When buying a knife, we usually look for features such as the shape, material, and type of steel. In any case, when shopping for a knife, you should choose one of good steel quality and with a handle that fits comfortably in the palm of your hand and allows you to cut quickly. These are just some of the tips. For other pieces of advice, make sure you check out this list of tips on how to choose the best knife!
Material and shape
In the previous several millennia, the basic form of the kitchen knife has remained relatively unchanged. However, materials and their production methods have evolved. Today, a kitchen knife’s quality and price are determined by:
• high-quality steel
• blade-making techniques
• the blade’s sharpness and how long it keeps its sharpness
• sanding, how frequently should it be sanded, and how difficult it is to sand
• a good balance between the blade and the handle
To that end, make sure you keep these qualities in mind next time you go to a knife store!
Differences between steel types
Because the blades are not hardened or manufactured in a way that maintains the steel’s hardness, most stainless knives do not stay sharp for very long. Today, the HRC (or Hardness Rockwell C) scale is the most popular method of indicating steel hardness. A stainless knife with a hardness of less than 55 HRC will quickly become numb and become difficult to sharpen. Knives marked “stainless” contain a high percentage of chromium and a low percentage of carbon, making them unfit for use. To that end, ideally, choose a steel blade with a reduced proportion of chromium and the addition of vanadium or molybdenum that has been hardened to at least 55 HRC if you want a completely stainless knife.
If there is no information about the type, quality, or hardness of steel when purchasing a knife, it is most likely stainless steel with a high percentage of chromium and a low amount of carbon. A blade manufactured from such steel will not be able to maintain its sharpness for an extended period of time. On the other hand, steel with a high carbon content keeps its sharpness for a long time and makes grinding easier, but it develops a patina over time due to the lack of chromium. Finally, stainless steel with high carbon and chromium content also maintains its sharpness for a long time, but grinding such steel is a little more difficult.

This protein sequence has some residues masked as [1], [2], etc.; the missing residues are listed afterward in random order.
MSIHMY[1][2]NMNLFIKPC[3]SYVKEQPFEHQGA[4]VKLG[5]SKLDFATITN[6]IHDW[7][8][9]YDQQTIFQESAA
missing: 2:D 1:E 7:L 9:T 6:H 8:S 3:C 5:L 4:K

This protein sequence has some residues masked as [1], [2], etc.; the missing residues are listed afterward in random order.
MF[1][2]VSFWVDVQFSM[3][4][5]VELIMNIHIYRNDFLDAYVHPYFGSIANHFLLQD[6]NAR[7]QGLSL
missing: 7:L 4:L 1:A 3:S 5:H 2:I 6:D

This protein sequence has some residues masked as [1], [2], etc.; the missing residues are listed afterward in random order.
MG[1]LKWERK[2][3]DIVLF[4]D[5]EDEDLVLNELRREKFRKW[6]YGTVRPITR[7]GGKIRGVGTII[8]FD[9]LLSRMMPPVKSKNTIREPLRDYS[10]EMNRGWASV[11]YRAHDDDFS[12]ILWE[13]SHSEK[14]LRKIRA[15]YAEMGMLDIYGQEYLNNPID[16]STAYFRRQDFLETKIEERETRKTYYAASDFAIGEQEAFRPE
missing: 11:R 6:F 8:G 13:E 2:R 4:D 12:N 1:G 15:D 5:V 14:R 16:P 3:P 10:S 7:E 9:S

Therefore, make sure you inquire a little bit about the materials the knife is made of, as this will help you make a better decision. Likewise, you may want to know if the knife is sharp enough. In that way, you can do some tests that will help you understand how to tell if a knife is sharp and thus make a decision on whether you want to buy it. One thing is for sure, by taking into account these and other facts, you can buy a high-end knife easier!
One-sided or double-sided knives
A traditional German or French knife is sharpened on both sides at the same time, generally at a 20 to 30-degree angle. This kind of knife is suitable for both right-handers and left-handers.
On the other hand, knives in Japan are honed on one side alone. Thus, certain Japanese knives have their angles reduced to 17 degrees. Furthermore, the blade’s center is slightly displaced to the left or right. The blade of such a knife is extremely sharp, but it is sensitive to shocks and hard handling. However, the long and small slope on one side, as well as the slightly concave area on the other, allow for a considerably finer cut and are simple to grind.
The point is that there are many different kinds of knives and the ways they are made. All types have certain advantages and disadvantages relative to each other. However, you can make the best choice not by choosing the best-selling knife, but by choosing the one that suits your needs best. Once you set these criteria, you can maximize the likelihood of making a good choice!
Consider various aspects before making a purchase
It is always a good idea to take into account different aspects before buying a knife. To that end, make sure you consider the following ones:
• what kind of knife you’d want to have
• what you need it for
• whether the blade must be made entirely of stainless steel